It has been 7 months since I was in Ghana. I will fill you in on some of the not-so-heartwarming details of my work at Adullam. I am also looking for a current link to Adullam, someone who can provide me with current news and feedback. If this is you, please email me.
Regarding current events there: I have no real news. I am in touch with Eric Gaetin, the boy who lost the use of his legs due to medical malpractice, whose father then pronounced him “cursed” and who kicked him out of his home and reduced him to begging in the streets to survive. Eric has received funding through various sources of mine for the last 6 months of his schooling – but the funding has run out, not due to lack of willing donators, but because there is simply no way to safely get the money to him, or to any of the orphans, for that matter. Because we are no longer physically present in Ghana, there is simply no way to get money to him without most or all of it getting lost along the way. I will confess, even the last funding we received for him thanks to the generosity of an American friend of mine who wishes to remain anonymous, by the time it reached Eric’s hands, it had been reduced from $250 USD to less than $150. There were various explanations provided for this, including Black Market “conversion fees”, but in any case, that money had gone directly from my husband’s hands to a pastor’s hands to Eric’s hands. With myself and my husband not present and with a more or less nonexistent functional infrastructure and corruption at every bend, trying to send funds to Adullam orphans in Ghana is a futile task, as far as I can tell.
You would think that creating a charity more or less overnight in a 3rd world country, with a very tight deadline for the fundraising and the Christmas caper involved, would prove to be a difficult task. Although I had spotty internet at best, no phone communication and limited time and resources, it proved exceedingly easy to generate international interest and support for my “Project Obruni Elf”, as we ended up calling it, and generous donations flowed in from many unexpected sources. The amount of support and goodwill and generosity generated by this project was extraordinary and heartwarming, and a true testament of the basic goodness of humanity.
Truth told, the biggest challenge was ensuring that the funds raised actually made it to the orphans – and yes, also to some of the staff – in a tangible, meaningful and direct way. I did not share the gory details at the time because I didn’t want to speak ill of anyone on this forum, but I will tell you now: the founder of the orphanage had been using donations meant for the orphans for years to support her own drug addiction. She is gravely ill and not right in the head anymore. The staff at the orphanage had gone without any pay for over 10 months when I was there. Donations from other sources had been intercepted by her and used by her and never made it to the orphanage or the orphans.
In order to make sure the moneys I raised in excess of the donations used for the children’s Christmas gifts did not get intercepted or used by the orphanage’s founder, we had to get very clever and find one or two individuals whom we knew we could trust. We used a bank account that the founder did not monitor. I got it done, but it was not easy. I was also advised that any future contributions to the orphanage should be in material form such as medical supplies or food or clothing, etc., since the money would end up being used elsewhere for things its donators would have shuddered at.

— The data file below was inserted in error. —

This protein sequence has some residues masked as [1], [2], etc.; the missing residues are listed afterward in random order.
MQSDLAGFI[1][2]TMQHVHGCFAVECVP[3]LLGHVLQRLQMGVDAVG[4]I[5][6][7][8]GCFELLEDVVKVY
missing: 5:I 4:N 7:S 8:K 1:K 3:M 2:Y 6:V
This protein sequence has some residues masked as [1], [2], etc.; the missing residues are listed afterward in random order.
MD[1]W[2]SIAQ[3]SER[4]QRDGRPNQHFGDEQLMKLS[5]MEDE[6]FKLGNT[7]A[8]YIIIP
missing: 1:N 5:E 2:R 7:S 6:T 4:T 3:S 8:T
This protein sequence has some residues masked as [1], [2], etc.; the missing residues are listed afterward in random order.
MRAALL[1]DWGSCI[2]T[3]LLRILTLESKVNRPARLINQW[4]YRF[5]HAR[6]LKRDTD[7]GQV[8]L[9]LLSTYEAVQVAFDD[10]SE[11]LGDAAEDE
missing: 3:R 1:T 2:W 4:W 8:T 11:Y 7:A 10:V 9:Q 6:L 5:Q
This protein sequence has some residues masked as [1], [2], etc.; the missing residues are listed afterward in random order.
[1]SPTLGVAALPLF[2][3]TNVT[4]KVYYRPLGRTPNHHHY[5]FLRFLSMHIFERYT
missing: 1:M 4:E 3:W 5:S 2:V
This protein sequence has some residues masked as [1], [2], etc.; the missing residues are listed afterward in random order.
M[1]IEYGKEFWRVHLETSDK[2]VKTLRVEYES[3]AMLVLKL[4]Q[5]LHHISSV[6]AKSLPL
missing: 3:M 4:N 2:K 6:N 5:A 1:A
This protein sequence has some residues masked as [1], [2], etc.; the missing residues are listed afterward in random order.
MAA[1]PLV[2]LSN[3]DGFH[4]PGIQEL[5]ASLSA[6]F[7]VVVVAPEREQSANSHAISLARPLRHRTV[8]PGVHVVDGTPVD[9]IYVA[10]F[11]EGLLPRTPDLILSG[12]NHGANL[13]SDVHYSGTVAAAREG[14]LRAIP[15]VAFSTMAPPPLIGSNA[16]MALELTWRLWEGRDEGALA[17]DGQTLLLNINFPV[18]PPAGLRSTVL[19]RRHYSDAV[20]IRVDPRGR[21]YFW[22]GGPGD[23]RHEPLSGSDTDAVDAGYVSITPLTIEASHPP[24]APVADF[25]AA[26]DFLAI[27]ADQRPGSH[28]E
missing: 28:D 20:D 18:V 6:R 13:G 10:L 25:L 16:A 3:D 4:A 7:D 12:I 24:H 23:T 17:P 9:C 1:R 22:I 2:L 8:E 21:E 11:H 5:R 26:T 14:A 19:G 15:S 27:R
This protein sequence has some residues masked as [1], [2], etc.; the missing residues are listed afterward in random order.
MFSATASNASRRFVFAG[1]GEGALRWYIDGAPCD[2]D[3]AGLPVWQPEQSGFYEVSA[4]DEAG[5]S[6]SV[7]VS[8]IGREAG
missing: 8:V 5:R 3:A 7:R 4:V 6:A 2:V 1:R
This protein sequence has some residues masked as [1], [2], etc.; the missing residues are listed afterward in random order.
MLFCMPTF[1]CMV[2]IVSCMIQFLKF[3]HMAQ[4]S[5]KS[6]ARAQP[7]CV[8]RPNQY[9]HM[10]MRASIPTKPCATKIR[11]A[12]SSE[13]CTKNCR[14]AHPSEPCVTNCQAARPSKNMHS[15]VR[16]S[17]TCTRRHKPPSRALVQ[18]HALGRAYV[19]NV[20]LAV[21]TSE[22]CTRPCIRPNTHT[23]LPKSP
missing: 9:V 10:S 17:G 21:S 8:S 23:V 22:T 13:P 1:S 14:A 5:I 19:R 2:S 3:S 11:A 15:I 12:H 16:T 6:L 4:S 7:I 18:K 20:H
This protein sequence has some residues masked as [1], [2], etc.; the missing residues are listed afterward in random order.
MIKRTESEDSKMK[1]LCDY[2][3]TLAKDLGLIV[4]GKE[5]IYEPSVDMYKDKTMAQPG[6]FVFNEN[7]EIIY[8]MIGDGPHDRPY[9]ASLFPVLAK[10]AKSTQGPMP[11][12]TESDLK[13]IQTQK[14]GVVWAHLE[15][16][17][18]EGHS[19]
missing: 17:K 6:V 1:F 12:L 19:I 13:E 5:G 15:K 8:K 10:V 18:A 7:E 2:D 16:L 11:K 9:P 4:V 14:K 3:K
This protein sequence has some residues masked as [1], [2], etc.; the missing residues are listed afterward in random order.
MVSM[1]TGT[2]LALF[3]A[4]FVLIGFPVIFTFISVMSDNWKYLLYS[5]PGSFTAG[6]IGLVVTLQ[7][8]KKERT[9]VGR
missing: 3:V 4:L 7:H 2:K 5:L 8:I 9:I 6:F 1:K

I am saying this now, because based on the limited information I do have, I fear things have gotten worse since I left. I do not know any no effective way to enforce the law or fight corruption in Ghana. I met people who had not been paid by their employer in over 12 months, and whose employer was driving around in a brand-new BMW. They continued working for him in the hope that one day they would be compensated again. A thread of a hope, and all they had. There is no recourse for injustice there. The system is simply too corrupt. There are no advocates for justice that they can turn to. I could tell you stories about encounters I had with police and government officials trying to intimidate us into giving them large sums of money for no reason except that they expected it because it is their way. (We were more clever than they were and they never succeeded, so there!) It is what it is: a game that is played for short term gains which destroys any chance of creating true viability for anyone.
The people of Ghana are beautiful people. I have traveled extensively throughout the world and have never been treated with more generosity, open-heartedness and warmth than I was by the people of Ghana. Sadly, their system is so very broken, and most likely still founded, at least culturally, on the same premises as that evil institution known as slavery, so they have no recourse when things go wrong. And so, things tend to go terribly wrong, because there are no effective advocates for making sure things go right.
If there is anyone who reads this who has an opportunity to visit Adullam, I would be extremely interested to hear from you. The bright side of this coin is the children of Ghana. To this day, I remember them as the brightest, most clever, extroverted and interested children I have ever had an opportunity to interact with. They take care of each other and they are grateful for what they do have. They are eager to learn, they earnestly value their education, and they are filled with life and joy and hope for a bright future.
I want to know who is looking out for them. Who is their advocate? Who is working in their best interest, rather than for their own personal agenda? Tell me. I want to know.